Dec 29

NFL Gets It When It Comes To Scheduling; MLB Missing Boat

As I watched the NFL yesterday on the Red Zone – sports for those with ADHD – it came to me how much Major League Baseball could learn from football when it comes to scheduling.

All of yesterday’s games were played within the division, which illustrates a major flaw in baseball’s scheduling. There were ten games that had some kind of playoff implications, whether it was winning the division or playoff seeding.

Conversely, the Mets ended their season with an interleague game against Houston. Regular readers of this blog know I am vehemently against interleague play, but in particular on Opening Day and in September.

There was an interleague game nearly every day of the season, including two for home openers and eight series in September. How can you legitimately promote pennant races with that many September interleague series?

MLB would be wise if its September schedule, or at least the last three weeks of it, were played within the division. The Mets’ 2015 September interleague series is against the Yankees. If neither team is in the race then there could be a lot of empty seats at Citi Field.

Another thing the NFL does I like with its schedule is the opening week. Clearly, the NFL wrestled the “magic’’ of an Opening Day from baseball with its Thursday night game featuring the Super Bowl champion.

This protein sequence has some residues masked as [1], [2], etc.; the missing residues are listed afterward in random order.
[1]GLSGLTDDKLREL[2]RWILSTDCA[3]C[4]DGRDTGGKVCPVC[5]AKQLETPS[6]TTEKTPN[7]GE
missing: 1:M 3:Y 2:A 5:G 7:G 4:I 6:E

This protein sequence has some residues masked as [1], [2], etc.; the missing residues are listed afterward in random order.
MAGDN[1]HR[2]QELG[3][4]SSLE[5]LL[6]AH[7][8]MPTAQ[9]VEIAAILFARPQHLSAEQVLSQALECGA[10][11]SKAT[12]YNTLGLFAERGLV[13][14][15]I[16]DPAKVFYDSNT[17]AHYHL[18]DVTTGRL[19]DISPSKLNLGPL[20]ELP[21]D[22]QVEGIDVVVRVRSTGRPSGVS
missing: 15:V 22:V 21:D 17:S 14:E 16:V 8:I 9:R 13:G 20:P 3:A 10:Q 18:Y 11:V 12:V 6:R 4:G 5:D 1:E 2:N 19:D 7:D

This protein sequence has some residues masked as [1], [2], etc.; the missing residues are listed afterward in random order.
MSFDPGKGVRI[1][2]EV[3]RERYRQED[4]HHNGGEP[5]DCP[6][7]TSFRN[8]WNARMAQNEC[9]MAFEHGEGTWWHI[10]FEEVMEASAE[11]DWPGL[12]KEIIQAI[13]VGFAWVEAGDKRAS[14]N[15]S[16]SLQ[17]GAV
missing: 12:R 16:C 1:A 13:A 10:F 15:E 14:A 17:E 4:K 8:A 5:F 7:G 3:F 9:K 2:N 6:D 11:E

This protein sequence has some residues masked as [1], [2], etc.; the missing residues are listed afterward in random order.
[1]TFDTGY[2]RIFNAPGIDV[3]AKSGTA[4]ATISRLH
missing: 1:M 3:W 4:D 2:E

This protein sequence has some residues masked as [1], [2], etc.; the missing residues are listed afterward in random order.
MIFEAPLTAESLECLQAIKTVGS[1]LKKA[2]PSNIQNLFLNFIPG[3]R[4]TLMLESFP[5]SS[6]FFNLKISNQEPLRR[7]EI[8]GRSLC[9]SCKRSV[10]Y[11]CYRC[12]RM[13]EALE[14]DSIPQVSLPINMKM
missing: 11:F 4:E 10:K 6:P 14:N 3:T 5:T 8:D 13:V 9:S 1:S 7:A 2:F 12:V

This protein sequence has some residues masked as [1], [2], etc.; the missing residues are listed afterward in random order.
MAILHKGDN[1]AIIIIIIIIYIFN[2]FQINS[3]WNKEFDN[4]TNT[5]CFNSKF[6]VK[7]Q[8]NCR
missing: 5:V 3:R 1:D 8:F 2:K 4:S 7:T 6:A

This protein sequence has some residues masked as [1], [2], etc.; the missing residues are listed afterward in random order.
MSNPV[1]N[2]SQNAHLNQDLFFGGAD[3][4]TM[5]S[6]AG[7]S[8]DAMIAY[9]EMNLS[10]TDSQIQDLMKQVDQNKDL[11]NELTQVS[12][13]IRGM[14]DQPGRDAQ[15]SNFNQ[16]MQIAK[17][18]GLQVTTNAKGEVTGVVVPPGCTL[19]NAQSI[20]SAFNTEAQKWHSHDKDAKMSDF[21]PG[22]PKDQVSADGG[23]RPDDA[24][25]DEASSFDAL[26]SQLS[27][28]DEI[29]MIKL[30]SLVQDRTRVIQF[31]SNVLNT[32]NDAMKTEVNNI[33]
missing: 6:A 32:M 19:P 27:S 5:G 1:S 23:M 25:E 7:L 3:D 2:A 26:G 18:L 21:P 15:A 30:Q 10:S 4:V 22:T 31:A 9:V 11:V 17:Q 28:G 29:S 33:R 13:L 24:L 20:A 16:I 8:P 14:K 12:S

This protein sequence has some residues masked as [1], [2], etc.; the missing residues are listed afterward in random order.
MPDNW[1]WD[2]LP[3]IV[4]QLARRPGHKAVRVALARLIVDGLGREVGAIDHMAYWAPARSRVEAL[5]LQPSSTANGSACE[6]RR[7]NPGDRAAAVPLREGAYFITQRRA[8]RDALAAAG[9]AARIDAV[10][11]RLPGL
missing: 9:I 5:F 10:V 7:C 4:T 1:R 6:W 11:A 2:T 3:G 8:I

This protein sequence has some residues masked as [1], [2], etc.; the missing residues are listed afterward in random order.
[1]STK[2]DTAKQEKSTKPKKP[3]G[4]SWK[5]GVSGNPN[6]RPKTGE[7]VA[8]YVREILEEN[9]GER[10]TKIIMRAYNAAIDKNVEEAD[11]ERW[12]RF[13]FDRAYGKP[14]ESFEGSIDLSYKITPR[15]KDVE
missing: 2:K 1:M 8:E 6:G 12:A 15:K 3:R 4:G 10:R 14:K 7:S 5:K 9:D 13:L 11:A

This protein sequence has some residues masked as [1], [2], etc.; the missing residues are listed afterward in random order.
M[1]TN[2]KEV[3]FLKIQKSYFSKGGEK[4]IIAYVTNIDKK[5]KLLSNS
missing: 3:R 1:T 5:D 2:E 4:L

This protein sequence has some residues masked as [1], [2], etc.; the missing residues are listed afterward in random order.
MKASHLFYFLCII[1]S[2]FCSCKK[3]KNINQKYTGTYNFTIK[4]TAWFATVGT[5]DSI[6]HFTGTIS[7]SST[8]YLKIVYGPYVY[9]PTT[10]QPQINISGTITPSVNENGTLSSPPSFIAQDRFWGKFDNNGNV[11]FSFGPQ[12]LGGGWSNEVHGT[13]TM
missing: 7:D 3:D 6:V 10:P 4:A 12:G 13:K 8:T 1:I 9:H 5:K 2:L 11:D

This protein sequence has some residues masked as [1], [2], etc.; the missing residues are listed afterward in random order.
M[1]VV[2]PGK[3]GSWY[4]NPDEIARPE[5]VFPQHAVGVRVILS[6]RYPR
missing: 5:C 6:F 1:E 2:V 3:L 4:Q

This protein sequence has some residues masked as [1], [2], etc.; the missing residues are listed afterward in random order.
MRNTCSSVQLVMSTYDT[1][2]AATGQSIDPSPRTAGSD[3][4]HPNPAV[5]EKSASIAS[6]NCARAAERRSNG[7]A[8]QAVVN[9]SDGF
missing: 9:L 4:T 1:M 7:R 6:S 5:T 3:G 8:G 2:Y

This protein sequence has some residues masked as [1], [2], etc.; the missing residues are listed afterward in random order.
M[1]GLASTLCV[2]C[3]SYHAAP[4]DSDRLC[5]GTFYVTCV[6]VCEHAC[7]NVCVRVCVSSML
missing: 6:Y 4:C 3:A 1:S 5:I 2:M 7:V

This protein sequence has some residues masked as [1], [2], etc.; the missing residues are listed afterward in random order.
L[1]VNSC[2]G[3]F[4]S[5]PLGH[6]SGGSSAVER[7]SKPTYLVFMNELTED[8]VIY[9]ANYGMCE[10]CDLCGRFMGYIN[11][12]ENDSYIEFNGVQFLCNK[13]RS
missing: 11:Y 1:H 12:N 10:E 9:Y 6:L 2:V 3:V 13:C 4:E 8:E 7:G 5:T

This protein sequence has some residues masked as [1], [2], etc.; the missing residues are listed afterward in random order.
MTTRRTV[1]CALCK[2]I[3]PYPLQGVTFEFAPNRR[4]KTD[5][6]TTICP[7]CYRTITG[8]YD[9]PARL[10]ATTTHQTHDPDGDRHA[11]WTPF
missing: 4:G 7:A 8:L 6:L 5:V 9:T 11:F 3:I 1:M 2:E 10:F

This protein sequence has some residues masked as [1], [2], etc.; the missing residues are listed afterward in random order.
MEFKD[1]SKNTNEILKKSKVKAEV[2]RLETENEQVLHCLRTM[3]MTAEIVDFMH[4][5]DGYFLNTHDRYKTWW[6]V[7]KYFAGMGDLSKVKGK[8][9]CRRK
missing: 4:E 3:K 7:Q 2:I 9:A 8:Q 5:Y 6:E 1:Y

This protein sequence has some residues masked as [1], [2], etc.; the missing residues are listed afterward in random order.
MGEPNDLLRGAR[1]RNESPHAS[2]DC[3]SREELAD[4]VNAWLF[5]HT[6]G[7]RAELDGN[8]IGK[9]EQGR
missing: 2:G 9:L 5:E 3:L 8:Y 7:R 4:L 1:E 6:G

Baseball’s Opening Day used to highlight Washington – the team in the nation’s capital – and Cincinnati, the oldest franchise, the day before everybody else.

This past season, the first regular season game was played in March, while another team was still in its exhibition schedule. There have been other times, notably when the Yankees and Rays went to Japan, when the season openers were played abroad and those teams returned to complete their exhibition schedule.

Opening Day used to be special, now it’s a hodge-podge. The NFL gets it when it comes to scheduling while MLB is falling short.

Dec 21

Mets Matters: Wright Starts Hitting

While much of Major League Baseball was active in a swirling trade market, the Mets were getting ready for Christmas.

The most important bit of news was that David Wright reached the next level in his rehab and is starting to swing the bat and told ESPN he’s on track to intensify his training.

Wright, who turned 32 Saturday, also plans to meet with new hitting coach Kevin Long in Phoenix sometime in January.

Wright is rehabbing his left shoulder, which forced his season to end early.

Also, the Mets traded reliever Gonzalez Germen to the Yankees for cash considerations.

The Mets also declined to get involved in the posting for South Korean shortstop Jung-Ho Kang.

Dec 19

Report Has Selig Getting $6 Million Annually

An ESPN report, although not confirmed by Major League Baseball, has departing commissioner Bud Selig receiving an annual $6 million salary.

SELIG: Nice parting gift.

SELIG: Nice parting gift.

While I have no problem with MLB spending as it chooses, I find it hypocritical as the driving force of Selig’s tenure was to cut player salaries. From free agency to arbitration, Selig – always an owner at heart – acted like he had to pay each contract.